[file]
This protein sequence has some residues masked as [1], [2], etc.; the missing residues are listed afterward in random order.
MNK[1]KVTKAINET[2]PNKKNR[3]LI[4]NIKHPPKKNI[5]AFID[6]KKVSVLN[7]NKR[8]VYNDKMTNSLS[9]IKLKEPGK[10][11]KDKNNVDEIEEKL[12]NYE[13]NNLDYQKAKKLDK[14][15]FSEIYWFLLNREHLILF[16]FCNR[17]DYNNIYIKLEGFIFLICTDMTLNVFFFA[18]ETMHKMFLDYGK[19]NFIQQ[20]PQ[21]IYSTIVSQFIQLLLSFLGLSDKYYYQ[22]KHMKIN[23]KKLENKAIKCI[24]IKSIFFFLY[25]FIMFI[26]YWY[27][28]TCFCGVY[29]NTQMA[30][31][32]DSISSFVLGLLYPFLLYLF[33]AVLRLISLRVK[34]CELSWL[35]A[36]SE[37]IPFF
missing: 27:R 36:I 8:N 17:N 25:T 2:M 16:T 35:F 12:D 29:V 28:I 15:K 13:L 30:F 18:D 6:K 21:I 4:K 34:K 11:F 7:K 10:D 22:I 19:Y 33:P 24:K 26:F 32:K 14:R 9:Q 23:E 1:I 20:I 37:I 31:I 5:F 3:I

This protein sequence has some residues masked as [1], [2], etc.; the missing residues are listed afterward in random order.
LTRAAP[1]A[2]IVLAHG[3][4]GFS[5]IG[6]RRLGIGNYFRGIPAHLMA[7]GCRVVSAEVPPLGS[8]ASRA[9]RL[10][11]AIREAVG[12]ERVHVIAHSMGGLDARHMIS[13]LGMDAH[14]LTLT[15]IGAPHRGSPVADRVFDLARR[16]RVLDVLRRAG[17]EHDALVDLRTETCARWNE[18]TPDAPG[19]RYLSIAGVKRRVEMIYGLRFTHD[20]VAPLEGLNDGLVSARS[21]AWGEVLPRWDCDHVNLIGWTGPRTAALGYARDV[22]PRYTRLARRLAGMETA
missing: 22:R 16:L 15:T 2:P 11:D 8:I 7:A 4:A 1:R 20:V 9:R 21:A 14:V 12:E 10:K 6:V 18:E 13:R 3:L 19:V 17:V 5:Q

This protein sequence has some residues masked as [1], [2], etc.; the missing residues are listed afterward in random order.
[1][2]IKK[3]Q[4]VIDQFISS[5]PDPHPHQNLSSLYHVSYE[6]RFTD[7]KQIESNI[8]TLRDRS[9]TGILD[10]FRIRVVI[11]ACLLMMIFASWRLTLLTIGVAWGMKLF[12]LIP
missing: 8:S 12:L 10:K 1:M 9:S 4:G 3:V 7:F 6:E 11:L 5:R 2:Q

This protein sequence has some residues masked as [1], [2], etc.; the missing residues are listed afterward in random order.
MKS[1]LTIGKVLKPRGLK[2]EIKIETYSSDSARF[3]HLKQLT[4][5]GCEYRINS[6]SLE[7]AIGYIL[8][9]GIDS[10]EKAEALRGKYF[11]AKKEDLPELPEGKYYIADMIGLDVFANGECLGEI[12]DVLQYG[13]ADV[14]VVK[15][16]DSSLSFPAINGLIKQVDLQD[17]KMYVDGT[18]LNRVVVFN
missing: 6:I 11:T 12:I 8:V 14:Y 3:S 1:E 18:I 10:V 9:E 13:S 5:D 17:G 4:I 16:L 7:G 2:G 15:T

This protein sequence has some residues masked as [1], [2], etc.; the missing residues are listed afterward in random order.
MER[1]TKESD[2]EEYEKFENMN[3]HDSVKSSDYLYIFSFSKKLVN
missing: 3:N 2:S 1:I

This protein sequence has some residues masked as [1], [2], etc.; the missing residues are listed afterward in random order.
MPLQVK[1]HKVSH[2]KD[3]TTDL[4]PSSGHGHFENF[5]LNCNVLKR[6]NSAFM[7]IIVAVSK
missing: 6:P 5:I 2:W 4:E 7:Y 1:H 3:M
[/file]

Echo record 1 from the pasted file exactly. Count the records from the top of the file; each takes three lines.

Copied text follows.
This protein sequence has some residues masked as [1], [2], etc.; the missing residues are listed afterward in random order.
MNK[1]KVTKAINET[2]PNKKNR[3]LI[4]NIKHPPKKNI[5]AFID[6]KKVSVLN[7]NKR[8]VYNDKMTNSLS[9]IKLKEPGK[10][11]KDKNNVDEIEEKL[12]NYE[13]NNLDYQKAKKLDK[14][15]FSEIYWFLLNREHLILF[16]FCNR[17]DYNNIYIKLEGFIFLICTDMTLNVFFFA[18]ETMHKMFLDYGK[19]NFIQQ[20]PQ[21]IYSTIVSQFIQLLLSFLGLSDKYYYQ[22]KHMKIN[23]KKLENKAIKCI[24]IKSIFFFLY[25]FIMFI[26]YWY[27][28]TCFCGVY[29]NTQMA[30][31][32]DSISSFVLGLLYPFLLYLF[33]AVLRLISLRVK[34]CELSWL[35]A[36]SE[37]IPFF
missing: 27:R 36:I 8:N 17:N 25:T 2:M 16:T 35:F 12:D 29:V 28:I 15:K 13:L 30:F 18:D 6:K 21:I 4:K 34:K 11:F 7:K 10:D 22:I 19:Y 33:P 24:K 26:F 32:K 14:R 9:Q 23:E 1:I 20:I 37:I 31:I 5:F 3:I